Volume 3, No. 18
EIA agrees to examine effects of ending restrictions on export of crude oil. The Administrator of the Energy Information Administration (EIA) announced that the agency would examine the potential effects of ending the current restrictions on crude oil exports from the United States. The decision came shortly after a request from Sens. Mary Landrieu (D-La.) and Lisa Murkowski (R-Ak.). Among the issues the EIA will consider are the amount of crude available for export, existing domestic refinery capacity, the costs of modifying refineries, and the impact on domestic gas prices. Based on current projections of domestic oil production, the United States could become a net exporter of oil by 2030.
EPA report identifies regulatory gaps in state drilling waste programs. The Environmental Protection Agency’s (EPA) recent “Review of State Oil and Natural Gas Exploration, Development, and Production (E&P) Solid Waste Management Regulations” asserts there are gaps in state regulatory programs to address solid waste from oil and gas development, citing gaps in groundwater monitoring, leachate collection, air monitoring and waste characterization requirements. EPA’s report urges greater compliance with voluntary standards such as the American Petroleum Institute (API) guidelines, Interior Department guidelines and criteria from the State Review of Oil and Natural Gas Regulations. For the federal government to regulate these wastes, Congress would have to remove the current exclusion for oil and gas development under the Resource Conservation and Recovery Act.
DOT seeks information on characteristics of Bakken crude oil. The Department of Transportation (DOT) recently sent information requests to 37 companies with operations in the Bakken shale, seeking information regarding the characteristics of Bakken crude oil. Citing a lack of comprehensive data on Bakken crude oil, DOT is seeking information regarding the crude oil’s flash point, initial boiling point, gas content and corrosivity. DOT also asked whether these characteristics change based on temperature, season or transportation mode. This information comes after a January 2014 announcement from DOT that crude oil from the Bakken shale was more flammable than other types of crude oil.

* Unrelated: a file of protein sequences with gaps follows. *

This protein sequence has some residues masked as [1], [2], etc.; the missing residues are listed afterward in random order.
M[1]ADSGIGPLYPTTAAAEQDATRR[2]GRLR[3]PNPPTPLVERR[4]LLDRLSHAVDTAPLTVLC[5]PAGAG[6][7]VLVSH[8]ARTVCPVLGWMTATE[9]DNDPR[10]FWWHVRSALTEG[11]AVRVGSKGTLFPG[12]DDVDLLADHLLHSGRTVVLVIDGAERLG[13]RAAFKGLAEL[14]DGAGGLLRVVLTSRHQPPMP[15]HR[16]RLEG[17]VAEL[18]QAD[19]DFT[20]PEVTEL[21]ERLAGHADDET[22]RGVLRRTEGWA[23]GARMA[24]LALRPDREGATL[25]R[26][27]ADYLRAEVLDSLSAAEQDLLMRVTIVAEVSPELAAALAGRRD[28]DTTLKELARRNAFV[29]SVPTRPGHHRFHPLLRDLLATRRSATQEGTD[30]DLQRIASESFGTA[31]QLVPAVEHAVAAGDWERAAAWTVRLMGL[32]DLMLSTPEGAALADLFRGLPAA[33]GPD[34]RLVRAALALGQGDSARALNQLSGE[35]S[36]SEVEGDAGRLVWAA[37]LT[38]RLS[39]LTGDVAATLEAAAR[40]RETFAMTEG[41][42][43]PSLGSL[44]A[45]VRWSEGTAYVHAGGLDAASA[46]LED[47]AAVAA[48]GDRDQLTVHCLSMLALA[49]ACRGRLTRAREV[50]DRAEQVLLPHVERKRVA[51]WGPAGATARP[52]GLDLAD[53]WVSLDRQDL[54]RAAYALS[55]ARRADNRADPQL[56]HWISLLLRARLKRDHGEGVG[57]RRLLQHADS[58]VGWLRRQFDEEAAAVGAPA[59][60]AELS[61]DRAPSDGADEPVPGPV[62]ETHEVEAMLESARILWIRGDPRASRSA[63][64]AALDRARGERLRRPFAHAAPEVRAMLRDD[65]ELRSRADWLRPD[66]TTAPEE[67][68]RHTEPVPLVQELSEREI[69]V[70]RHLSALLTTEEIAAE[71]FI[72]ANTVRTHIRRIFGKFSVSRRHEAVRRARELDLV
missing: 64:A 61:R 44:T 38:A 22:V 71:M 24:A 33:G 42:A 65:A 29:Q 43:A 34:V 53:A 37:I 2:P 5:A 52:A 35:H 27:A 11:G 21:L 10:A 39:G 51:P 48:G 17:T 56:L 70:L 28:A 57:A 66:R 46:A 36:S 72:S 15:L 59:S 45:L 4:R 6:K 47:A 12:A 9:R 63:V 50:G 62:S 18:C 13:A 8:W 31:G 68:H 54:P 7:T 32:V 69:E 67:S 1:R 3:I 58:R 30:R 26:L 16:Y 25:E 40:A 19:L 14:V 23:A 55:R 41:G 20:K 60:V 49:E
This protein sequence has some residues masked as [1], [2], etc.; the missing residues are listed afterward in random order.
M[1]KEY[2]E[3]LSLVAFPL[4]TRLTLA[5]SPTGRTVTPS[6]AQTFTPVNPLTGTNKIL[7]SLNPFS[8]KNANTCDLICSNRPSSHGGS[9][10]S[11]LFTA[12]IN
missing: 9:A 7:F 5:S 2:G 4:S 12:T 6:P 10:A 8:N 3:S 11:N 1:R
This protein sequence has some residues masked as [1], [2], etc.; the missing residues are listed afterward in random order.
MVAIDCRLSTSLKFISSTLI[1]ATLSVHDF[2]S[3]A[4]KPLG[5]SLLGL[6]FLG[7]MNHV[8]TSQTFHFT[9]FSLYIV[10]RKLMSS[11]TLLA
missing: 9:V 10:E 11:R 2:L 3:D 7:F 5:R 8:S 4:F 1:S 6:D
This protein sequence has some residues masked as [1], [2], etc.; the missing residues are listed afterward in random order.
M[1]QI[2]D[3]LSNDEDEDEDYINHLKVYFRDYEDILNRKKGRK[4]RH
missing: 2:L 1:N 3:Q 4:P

Group of states form coalition to evaluate link between seismic activity and underground disposal of hydraulic fracturing wastewater. The Interstate Oil and Gas Compact Commission (IOGCC) and the Groundwater Protection Council (GWPC) have announced a partnership to study, collaborate and share experiences with potential links between seismic activity and the disposal of wastewater from hydraulic fracturing operations. The IOGCC and GWPC also administer the FracFocus website. The initiative, which will be called the State Oil and Gas Regulatory Exchange, has received interest from Arkansas, California, Colorado, Illinois, Kansas, Ohio, Oklahoma, Pennsylvania, Texas and West Virginia.
Canadian report identifies opportunities to improve management practices for shale oil and gas development. In a report commissioned by the Canadian Minister of the Environment, the Council of Canadian Academies identified a series of opportunities to improve management of shale oil and gas development. The report focused on prevention or mitigation of impacts associated with well integrity, groundwater and surface water, greenhouse gas emissions, land impacts, seismic events and human health. The Minister of Natural Gas Development for British Columbia, a province with significant shale deposits, questioned the report’s conclusions, noting that hydraulic fracturing had been occurring in British Columbia for more than 50 years without reported contamination incidents.
U.K. announces plan to reduce environmental impacts of shale gas development.<lt;/STRONG> The United Kingdom pledged to adopt a series of measures to reduce the environmental impacts associated with shale gas development. Among the mitigation measures that the government intends to implement are programs to monitor and capture GHG emissions, and to minimize GHG emissions, water demands and vehicle movements. The United Kingdom has significant shale gas resources and recent reports suggest that the shale gas industry could generate more than $50 million (USD) of investments over the next 18 years.
Sinopec purchases share of Canadian LNG project. The China Petroleum & Chemical Corp. (Sinopec) agreed to acquire a 15% interest in Canadian liquefied natural gas (LNG) project headed by Malaysian oil company Petronas. Under the agreement, Sinopec will receive 1.8 million tons of LNG per year and can purchase an additional 3 million tons per year from Petronas. Other shareholders in the project are Japex Montney Ltd., Petroleum Brunei, and Indian Oil Corp. The LNG facility is expected to be fully operational by 2019 and will create 650 permanent jobs, along with as many as 45,000 construction jobs.
Study asserts that seismic activity is caused by oil and gas wastewater disposal. In a presentation at the Seismological Society of America’s annual meeting in Anchorage, Alaska, researchers claimed to have identified a correlation between oil and gas wastewater disposal wells and seismic activity in Oklahoma. The researchers stopped short of claiming a definitive between seismic activity and the injection wells, calling correlation “likely.” While the study did not specifically name injection wells under review, the description appears to match a cluster of wells in southeastern Oklahoma. The Oklahoma Geological Survey had previously studied the same wells and found no direct link between oil and gas activity and increased seismic activity.
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